Baumkuchen German Tree Cake

Baumkuchen German Tree Cake

Apart from being absolutely delicious, this to me is one of the most intriguing german cakes ever invented. Traditionally, thin layers of batter are brushed onto a rotisserie, creating an effect that resembles the rings of a tree trunk. It fascinates me mostly because I grew up eating the Indonesian version of this grilled, not baked, layer cake. Its true origins are unknown, except that this method of making cakes was already practised in Ancient Greece, and it is speculated that the Germans cake inherited it from their Roman conquerors. If only recipes could talk… 

Serving Size

Serves 16



Cook Time

2 – 4 minutes per layer


Cake Batter

10 eggs, separated
Pinch of salt
90g (31/4 oz/ 3/4 cup) icing (confectioners’) sugar
280g (10 oz) unsalted butter, softened
250g (9 oz) marzipan, coarsely grated
1 teaspoon vanilla extract OR vanilla essence
Finely grated zest of 1 orange OR lemon
1/8 teaspoon salt
2 tablespoons dark rum
100ml (31/2 fl oz) thin (pouring) OR thickened (whipping) cream
125g (41/2 oz) plain (all-purpose) flour, sifted
1/2 teaspoon baking powder, sifted

Bits & Pieces

165g (53/4 oz/ 1/2 cup) apricot jam OR marmalade, mixed with 1 tablespoon hot water
1 quantity Dark Chocolate Ganache
25g (1 oz/ 1/4 cup) roasted flaked almonds (optional)

To Serve

1 quantity Crème Chantilly OR Vanilla Crème Fraîche


Grease and flour the side of a 23–25cm (9–10 inch) round cake tin, then line the bottom with baking paper.

Place the egg whites in a large bowl with a pinch of salt, and whisk with an electric mixer on high speed until soft peaks form. Add only half the icing sugar, but 1 tablespoon at a time. Whisk well between each addition, until stiff peaks form. Set aside.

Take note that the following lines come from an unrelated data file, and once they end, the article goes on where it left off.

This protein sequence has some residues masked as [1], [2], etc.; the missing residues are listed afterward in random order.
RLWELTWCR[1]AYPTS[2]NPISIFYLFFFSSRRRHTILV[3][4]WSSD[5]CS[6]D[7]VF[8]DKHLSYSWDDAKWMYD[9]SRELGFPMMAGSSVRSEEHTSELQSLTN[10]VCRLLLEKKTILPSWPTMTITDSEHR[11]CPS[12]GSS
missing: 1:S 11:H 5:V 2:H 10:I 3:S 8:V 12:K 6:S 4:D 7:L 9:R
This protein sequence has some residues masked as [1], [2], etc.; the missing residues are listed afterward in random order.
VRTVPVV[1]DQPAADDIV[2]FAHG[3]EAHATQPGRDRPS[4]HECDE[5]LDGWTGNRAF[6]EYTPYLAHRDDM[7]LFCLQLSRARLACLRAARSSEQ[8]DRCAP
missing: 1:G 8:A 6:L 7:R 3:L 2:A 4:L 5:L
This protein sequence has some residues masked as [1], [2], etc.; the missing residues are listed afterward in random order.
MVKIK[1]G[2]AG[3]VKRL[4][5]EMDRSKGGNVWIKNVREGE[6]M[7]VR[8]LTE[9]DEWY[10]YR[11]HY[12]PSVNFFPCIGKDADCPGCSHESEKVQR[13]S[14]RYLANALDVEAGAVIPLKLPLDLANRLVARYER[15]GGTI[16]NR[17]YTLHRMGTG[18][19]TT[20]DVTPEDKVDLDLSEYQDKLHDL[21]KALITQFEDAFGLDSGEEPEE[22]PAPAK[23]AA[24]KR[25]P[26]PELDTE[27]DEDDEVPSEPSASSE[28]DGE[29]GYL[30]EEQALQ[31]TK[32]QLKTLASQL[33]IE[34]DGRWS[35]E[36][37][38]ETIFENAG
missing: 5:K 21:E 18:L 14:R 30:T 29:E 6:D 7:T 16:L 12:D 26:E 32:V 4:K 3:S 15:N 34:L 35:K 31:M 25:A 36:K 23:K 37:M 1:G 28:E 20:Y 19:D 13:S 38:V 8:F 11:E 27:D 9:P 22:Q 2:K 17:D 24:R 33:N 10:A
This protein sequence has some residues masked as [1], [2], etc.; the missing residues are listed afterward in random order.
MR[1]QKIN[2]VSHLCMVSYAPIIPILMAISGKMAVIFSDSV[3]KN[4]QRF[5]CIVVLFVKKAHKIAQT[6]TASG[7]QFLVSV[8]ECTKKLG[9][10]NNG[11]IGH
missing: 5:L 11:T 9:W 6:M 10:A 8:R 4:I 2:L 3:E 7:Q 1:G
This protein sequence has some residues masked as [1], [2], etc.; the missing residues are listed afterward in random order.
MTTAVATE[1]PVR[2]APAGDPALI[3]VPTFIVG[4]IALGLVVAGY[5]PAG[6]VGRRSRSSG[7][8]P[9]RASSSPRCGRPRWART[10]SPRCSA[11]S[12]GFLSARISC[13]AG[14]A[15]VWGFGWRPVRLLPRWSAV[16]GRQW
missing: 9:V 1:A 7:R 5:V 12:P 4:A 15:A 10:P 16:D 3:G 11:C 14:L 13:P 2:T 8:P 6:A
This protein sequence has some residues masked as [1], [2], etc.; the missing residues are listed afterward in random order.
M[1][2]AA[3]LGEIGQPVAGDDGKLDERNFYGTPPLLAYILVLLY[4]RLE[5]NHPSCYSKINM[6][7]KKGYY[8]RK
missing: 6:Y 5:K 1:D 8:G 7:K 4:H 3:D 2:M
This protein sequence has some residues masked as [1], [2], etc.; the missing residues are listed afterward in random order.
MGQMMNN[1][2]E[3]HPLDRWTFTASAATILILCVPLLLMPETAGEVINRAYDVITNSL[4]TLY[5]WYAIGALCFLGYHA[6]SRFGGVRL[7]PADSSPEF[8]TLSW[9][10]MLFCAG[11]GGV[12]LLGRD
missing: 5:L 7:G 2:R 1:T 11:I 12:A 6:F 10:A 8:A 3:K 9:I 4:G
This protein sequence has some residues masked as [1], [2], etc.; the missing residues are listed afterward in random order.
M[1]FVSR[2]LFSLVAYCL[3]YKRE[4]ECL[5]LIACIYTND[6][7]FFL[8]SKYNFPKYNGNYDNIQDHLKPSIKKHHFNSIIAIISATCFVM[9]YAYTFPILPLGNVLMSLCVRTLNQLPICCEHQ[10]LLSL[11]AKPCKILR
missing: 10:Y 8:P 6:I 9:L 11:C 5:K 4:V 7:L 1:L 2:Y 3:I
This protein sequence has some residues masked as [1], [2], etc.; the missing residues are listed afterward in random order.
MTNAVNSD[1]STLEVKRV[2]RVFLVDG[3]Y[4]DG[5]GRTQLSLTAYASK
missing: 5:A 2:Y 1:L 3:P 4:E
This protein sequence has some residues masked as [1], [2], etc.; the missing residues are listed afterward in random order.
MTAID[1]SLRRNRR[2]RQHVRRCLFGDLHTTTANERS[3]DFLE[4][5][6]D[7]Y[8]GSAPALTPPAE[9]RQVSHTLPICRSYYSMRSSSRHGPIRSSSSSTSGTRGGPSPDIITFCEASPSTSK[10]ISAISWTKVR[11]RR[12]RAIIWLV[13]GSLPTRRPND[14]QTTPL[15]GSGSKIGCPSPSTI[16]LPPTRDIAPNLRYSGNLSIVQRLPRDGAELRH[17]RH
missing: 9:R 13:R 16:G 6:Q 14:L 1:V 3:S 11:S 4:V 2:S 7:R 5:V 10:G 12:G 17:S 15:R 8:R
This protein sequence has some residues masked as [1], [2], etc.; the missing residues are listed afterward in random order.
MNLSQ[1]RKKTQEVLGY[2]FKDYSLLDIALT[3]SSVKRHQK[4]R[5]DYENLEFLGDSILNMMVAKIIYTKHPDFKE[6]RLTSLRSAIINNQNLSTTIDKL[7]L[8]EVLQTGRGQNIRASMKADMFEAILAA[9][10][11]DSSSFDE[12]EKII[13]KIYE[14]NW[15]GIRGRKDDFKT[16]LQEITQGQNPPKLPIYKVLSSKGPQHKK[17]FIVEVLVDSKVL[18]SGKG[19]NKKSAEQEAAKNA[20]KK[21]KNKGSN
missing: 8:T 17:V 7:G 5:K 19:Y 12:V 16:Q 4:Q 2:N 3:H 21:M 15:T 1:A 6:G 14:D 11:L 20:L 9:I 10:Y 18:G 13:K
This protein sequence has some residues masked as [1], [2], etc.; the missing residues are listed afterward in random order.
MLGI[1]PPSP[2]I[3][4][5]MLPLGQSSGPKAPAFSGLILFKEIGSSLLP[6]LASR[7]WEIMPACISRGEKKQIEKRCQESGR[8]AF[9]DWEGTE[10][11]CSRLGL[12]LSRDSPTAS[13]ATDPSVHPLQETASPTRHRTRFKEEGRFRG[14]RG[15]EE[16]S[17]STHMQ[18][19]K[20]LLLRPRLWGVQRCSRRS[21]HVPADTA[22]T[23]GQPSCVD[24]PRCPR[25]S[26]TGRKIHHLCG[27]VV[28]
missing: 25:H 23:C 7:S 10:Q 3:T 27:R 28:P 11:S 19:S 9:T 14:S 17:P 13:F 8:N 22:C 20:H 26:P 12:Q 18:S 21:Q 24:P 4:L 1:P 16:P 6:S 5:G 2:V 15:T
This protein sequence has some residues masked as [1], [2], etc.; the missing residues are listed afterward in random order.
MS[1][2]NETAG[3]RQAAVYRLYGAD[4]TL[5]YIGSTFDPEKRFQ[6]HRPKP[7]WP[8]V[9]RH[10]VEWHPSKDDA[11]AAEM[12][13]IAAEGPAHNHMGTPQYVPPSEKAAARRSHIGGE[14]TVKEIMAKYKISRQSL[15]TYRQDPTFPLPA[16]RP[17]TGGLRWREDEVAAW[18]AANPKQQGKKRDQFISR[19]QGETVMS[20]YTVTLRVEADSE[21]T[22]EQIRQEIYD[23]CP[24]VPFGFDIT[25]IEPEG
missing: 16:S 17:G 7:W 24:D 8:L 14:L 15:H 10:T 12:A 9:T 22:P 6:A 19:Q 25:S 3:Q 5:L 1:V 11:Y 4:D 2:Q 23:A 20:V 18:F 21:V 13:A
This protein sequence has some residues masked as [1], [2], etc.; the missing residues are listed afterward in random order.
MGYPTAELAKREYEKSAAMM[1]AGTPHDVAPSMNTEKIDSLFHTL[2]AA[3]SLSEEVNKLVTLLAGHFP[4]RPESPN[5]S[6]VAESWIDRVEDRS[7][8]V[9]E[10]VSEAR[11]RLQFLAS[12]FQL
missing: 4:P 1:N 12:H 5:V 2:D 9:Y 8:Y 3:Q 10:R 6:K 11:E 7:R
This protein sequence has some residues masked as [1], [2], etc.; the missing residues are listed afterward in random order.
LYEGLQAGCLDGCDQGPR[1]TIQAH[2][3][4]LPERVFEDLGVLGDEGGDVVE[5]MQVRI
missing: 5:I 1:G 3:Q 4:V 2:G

Combine the butter, marzipan, remaining sugar, vanilla, zest and salt in the bowl of an electric stand mixer. Using the paddle attachment, beat on high speed until pale and fluffy.

Add the egg yolks one at a time, beating well between each addition. Whisk in the rum and cream, then fold in the flour and baking powder. Whisk in one-third of the egg whites to loosen the mixture. Add the remainder, and stir gently with a whisk until combined.

Preheat the oven grill (broiler) for 2 minutes on medium, then spread 125ml (4 fl oz/ 1/2 cup) of the cake batter very evenly over the bottom of the tin. Grill until cooked through and evenly golden brown (2–4 minutes). Repeat this process until all the batter has been used up. Keep in mind that, as the cake gets higher, the surface will brown more quickly but might not cook through, so you might have to place the tin on a lower shelf about three-quarters of the way through.

Allow the cake to cool for 2 minutes, before running a paring knife around the edge of the tin to release the side. Turn out the cake onto a wire rack, and, while hot, baste all over with the jam. If the jam’s very thick, water down further with a little more hot water. Allow to cool completely before icing.

To ice the cake, place it on a serving plate. Tuck strips of baking paper under the cake to catch any falling ganache and keep your plate clean. Pour the ganache over the cake, and spread to cover the entire surface. Keep catching any cascading chocolate with a small rubber spatula and scooping it back onto the top of the cake until the ganache sets. Don’t overwork the ganache, or it will lose its gloss and become dull and matte. Carefully remove the strips of baking paper before sprinkling the flaked almonds over the top. Serve with your choice of dolloping cream.

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